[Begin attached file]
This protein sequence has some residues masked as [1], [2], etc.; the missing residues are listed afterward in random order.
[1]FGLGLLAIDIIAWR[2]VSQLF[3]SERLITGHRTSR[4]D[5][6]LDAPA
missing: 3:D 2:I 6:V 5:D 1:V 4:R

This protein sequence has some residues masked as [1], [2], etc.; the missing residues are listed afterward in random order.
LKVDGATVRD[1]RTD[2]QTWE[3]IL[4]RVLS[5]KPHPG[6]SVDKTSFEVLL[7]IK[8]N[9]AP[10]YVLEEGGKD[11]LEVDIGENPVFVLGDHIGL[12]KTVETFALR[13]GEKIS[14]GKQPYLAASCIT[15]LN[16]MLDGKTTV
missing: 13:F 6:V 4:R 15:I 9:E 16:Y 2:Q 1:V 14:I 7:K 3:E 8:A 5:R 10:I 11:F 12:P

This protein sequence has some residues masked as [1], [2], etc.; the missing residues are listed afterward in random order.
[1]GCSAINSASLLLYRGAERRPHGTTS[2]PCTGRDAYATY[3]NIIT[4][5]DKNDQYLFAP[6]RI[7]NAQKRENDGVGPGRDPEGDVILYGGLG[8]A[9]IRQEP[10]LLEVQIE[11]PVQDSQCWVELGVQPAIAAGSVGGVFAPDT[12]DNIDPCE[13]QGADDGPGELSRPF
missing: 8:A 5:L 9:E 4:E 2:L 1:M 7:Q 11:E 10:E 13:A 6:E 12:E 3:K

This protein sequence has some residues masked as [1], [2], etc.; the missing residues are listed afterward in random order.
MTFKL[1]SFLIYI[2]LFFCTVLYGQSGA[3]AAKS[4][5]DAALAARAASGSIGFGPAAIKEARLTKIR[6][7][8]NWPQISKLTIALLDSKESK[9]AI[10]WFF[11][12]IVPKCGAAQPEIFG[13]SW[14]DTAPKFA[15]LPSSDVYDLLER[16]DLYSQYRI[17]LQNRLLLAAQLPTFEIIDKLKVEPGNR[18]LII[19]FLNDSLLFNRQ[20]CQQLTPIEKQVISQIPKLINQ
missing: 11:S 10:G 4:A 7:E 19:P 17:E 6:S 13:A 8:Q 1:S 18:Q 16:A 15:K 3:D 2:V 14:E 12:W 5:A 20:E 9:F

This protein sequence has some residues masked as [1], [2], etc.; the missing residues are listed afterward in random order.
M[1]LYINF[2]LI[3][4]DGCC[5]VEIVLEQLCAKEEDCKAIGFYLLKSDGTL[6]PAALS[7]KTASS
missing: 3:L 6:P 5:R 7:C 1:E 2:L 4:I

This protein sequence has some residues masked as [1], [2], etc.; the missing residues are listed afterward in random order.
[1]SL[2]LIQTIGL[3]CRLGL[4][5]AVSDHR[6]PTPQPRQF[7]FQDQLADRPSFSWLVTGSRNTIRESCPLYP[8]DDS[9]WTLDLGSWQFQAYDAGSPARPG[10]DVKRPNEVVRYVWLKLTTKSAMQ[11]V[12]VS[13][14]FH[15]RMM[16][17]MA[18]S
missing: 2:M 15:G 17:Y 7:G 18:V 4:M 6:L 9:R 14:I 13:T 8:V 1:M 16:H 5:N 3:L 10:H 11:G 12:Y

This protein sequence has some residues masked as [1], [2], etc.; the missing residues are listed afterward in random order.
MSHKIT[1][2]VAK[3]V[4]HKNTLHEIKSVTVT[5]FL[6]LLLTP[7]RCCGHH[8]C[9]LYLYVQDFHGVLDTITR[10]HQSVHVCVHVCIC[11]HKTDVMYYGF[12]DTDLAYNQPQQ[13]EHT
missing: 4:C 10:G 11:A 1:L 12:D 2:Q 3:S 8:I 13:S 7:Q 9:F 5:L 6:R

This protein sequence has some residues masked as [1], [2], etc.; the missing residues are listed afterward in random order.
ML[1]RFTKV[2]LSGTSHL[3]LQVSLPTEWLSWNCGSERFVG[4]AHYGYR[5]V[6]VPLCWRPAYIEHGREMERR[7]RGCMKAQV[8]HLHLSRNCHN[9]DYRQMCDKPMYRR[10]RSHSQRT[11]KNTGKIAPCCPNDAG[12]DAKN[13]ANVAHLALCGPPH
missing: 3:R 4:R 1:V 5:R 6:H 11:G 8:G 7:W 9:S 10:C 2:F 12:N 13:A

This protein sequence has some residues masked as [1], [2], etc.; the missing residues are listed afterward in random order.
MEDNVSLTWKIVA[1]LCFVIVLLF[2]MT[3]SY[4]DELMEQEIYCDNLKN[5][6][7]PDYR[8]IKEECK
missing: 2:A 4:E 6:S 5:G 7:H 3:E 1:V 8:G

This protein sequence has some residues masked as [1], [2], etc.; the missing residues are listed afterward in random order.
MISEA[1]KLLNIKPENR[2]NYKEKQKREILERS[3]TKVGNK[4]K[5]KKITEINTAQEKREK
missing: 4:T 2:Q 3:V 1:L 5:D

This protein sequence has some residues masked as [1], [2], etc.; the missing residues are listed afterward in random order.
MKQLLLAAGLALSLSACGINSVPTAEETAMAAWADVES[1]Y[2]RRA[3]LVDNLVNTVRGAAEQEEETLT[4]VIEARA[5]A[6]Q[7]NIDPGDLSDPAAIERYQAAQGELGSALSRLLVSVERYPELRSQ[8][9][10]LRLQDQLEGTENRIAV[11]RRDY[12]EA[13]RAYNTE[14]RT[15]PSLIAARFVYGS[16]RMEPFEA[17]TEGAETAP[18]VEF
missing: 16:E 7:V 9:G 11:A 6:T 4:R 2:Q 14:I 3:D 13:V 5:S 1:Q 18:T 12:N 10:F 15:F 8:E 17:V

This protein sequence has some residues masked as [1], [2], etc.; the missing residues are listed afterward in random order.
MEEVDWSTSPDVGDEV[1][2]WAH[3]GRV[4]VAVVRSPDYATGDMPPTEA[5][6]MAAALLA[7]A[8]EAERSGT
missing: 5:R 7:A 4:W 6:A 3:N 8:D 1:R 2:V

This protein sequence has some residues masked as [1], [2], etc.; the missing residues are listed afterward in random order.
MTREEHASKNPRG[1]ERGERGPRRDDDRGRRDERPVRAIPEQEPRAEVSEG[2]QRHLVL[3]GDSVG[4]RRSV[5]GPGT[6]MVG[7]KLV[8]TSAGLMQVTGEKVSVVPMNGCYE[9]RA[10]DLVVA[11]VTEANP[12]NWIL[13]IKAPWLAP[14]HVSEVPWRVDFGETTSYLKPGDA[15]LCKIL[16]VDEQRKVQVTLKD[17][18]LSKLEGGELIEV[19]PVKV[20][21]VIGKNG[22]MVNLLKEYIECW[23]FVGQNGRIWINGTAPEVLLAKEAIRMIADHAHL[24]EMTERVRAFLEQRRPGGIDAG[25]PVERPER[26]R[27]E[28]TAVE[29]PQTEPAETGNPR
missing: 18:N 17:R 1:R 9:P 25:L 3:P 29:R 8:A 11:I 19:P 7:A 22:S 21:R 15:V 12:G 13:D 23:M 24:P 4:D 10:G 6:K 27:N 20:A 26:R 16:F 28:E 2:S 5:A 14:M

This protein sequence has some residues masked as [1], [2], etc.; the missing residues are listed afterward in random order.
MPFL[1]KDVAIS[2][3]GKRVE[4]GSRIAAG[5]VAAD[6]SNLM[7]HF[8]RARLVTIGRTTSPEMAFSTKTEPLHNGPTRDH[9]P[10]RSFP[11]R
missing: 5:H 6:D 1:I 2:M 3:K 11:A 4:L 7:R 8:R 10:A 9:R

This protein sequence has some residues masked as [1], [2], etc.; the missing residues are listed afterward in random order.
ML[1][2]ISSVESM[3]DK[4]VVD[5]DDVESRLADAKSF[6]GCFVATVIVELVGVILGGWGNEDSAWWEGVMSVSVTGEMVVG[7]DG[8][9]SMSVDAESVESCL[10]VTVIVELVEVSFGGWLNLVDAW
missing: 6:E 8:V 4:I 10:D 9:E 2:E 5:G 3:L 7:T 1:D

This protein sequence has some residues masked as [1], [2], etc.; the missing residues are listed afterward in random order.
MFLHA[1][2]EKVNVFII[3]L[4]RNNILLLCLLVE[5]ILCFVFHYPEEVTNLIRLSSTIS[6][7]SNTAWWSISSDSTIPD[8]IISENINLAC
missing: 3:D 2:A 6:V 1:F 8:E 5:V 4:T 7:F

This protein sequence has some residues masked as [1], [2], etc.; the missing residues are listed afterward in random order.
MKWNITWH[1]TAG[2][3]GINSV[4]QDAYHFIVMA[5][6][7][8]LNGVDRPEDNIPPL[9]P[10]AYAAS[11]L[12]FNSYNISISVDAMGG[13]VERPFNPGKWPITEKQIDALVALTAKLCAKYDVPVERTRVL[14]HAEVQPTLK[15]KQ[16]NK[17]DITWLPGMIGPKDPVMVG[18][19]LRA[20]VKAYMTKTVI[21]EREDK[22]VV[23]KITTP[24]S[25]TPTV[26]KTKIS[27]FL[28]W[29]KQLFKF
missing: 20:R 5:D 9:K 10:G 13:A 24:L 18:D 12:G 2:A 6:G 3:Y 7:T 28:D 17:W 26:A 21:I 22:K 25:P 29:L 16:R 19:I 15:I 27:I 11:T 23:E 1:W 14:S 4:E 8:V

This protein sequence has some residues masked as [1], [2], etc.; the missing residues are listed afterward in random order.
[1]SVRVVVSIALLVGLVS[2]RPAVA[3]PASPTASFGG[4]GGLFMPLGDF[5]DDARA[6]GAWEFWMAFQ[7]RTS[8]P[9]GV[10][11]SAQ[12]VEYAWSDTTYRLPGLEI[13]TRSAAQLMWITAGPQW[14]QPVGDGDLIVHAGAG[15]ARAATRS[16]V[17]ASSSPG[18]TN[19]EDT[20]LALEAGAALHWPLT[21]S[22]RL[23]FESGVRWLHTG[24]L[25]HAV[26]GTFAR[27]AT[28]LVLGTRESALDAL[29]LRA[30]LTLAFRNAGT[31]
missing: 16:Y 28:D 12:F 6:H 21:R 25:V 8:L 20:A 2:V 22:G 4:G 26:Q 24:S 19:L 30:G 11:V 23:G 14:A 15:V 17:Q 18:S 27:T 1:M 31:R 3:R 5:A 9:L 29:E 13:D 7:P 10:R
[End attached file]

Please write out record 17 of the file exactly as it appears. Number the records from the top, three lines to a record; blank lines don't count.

This protein sequence has some residues masked as [1], [2], etc.; the missing residues are listed afterward in random order.
MKWNITWH[1]TAG[2][3]GINSV[4]QDAYHFIVMA[5][6][7][8]LNGVDRPEDNIPPL[9]P[10]AYAAS[11]L[12]FNSYNISISVDAMGG[13]VERPFNPGKWPITEKQIDALVALTAKLCAKYDVPVERTRVL[14]HAEVQPTLK[15]KQ[16]NK[17]DITWLPGMIGPKDPVMVG[18][19]LRA[20]VKAYMTKTVI[21]EREDK[22]VV[23]KITTP[24]S[25]TPTV[26]KTKIS[27]FL[28]W[29]KQLFKF
missing: 20:R 5:D 9:K 10:G 13:A 24:L 18:D 12:G 2:A 6:G 3:Y 7:T 28:D 17:W 26:A 21:I 22:K 25:P 29:L 16:R 19:I 15:I 27:I 11:T 23:E 1:W 14:S 4:E 8:V